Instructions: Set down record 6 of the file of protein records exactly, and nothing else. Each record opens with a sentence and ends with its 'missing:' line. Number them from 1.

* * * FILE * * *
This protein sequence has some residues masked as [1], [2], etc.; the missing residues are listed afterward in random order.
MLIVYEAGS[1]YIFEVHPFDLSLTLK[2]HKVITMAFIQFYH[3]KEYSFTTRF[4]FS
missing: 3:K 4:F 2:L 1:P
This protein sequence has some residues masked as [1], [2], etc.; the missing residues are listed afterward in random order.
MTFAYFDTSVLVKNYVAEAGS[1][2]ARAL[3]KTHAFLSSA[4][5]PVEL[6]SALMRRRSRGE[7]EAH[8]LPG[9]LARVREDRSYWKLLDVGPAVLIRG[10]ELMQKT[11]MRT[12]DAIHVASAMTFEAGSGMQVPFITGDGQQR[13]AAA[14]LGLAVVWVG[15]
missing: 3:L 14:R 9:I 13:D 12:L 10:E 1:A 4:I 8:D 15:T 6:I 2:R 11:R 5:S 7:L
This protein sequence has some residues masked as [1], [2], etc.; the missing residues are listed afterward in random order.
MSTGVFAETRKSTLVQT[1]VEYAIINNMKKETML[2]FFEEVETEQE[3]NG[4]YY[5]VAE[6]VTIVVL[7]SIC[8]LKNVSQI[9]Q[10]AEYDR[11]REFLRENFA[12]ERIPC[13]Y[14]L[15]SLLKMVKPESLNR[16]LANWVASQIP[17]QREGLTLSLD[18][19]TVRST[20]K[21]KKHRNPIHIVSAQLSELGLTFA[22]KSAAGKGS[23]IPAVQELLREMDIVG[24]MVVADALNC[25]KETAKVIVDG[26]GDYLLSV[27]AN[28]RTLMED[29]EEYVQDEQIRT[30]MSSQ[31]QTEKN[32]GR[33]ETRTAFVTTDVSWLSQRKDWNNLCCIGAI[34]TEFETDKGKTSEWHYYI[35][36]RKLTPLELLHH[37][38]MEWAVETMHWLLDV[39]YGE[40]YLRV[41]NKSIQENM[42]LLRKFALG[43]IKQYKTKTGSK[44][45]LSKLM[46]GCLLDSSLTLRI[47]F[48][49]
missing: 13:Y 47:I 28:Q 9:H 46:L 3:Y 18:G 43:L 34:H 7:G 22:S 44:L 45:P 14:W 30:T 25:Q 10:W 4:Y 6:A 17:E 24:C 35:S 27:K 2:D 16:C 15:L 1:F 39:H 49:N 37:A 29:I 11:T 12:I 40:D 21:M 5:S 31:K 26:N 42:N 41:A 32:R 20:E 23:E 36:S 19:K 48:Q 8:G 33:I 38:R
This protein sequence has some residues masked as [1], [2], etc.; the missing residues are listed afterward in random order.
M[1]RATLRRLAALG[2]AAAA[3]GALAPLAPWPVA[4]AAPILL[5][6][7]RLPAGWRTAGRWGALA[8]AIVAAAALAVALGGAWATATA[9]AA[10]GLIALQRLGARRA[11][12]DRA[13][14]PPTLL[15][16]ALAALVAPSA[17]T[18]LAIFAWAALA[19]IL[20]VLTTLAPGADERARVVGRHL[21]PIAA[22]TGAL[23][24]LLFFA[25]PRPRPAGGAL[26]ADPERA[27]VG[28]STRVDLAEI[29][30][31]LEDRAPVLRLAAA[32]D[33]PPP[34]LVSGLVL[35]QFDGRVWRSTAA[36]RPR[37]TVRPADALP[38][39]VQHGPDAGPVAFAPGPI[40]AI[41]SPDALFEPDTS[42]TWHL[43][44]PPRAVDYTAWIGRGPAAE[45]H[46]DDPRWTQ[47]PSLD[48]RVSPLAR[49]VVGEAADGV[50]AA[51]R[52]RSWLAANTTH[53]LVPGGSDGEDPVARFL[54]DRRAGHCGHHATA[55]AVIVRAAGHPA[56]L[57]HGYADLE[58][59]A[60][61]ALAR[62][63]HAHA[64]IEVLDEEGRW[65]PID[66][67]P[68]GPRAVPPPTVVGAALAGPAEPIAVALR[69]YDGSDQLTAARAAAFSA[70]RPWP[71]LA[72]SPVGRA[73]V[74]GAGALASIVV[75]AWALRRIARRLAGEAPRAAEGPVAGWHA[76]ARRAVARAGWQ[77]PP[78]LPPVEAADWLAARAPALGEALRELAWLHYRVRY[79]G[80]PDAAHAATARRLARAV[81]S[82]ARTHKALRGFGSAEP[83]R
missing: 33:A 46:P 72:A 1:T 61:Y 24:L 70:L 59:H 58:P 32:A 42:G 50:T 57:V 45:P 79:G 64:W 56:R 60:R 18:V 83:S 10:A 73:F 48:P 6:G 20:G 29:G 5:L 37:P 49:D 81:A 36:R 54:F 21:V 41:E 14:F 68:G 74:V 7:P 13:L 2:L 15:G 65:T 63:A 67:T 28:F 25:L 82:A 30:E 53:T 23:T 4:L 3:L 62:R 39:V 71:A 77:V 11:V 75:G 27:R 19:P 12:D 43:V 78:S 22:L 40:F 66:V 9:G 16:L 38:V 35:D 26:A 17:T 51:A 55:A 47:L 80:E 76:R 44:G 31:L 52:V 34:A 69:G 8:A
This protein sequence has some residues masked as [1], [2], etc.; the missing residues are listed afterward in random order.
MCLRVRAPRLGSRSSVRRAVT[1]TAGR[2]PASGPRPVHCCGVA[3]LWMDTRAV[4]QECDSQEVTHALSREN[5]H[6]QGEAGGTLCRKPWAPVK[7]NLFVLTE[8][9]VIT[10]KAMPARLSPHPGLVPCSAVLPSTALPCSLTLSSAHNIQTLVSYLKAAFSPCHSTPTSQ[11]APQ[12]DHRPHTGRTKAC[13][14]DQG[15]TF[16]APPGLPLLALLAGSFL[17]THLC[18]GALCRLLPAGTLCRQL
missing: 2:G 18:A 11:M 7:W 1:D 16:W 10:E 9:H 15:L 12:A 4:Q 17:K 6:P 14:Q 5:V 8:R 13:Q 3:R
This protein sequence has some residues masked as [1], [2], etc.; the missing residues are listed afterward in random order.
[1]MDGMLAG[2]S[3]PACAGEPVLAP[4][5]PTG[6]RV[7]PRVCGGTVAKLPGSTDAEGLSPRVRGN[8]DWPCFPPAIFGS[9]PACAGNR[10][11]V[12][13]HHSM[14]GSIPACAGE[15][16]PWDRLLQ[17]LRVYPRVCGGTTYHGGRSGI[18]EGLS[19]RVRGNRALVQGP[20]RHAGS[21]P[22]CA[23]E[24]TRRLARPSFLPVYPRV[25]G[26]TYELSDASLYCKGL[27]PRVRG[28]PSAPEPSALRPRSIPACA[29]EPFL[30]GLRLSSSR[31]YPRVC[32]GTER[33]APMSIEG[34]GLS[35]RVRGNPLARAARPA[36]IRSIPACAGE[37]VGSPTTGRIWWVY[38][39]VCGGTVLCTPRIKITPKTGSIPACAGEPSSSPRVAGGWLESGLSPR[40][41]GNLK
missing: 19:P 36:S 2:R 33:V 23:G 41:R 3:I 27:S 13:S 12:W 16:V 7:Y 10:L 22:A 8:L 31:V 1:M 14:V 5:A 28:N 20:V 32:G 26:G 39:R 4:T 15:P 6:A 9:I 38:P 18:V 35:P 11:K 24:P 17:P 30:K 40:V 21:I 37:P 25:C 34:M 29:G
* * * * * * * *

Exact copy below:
This protein sequence has some residues masked as [1], [2], etc.; the missing residues are listed afterward in random order.
[1]MDGMLAG[2]S[3]PACAGEPVLAP[4][5]PTG[6]RV[7]PRVCGGTVAKLPGSTDAEGLSPRVRGN[8]DWPCFPPAIFGS[9]PACAGNR[10][11]V[12][13]HHSM[14]GSIPACAGE[15][16]PWDRLLQ[17]LRVYPRVCGGTTYHGGRSGI[18]EGLS[19]RVRGNRALVQGP[20]RHAGS[21]P[22]CA[23]E[24]TRRLARPSFLPVYPRV[25]G[26]TYELSDASLYCKGL[27]PRVRG[28]PSAPEPSALRPRSIPACA[29]EPFL[30]GLRLSSSR[31]YPRVC[32]GTER[33]APMSIEG[34]GLS[35]RVRGNPLARAARPA[36]IRSIPACAGE[37]VGSPTTGRIWWVY[38][39]VCGGTVLCTPRIKITPKTGSIPACAGEPSSSPRVAGGWLESGLSPR[40][41]GNLK
missing: 19:P 36:S 2:R 33:V 23:G 41:R 3:I 27:S 13:S 12:W 16:V 7:Y 10:L 22:A 8:L 31:V 1:M 14:V 5:A 28:N 20:V 32:G 26:G 39:R 4:T 15:P 6:A 9:I 38:P 18:V 35:P 11:K 24:P 17:P 30:K 40:V 21:I 37:P 25:C 34:M 29:G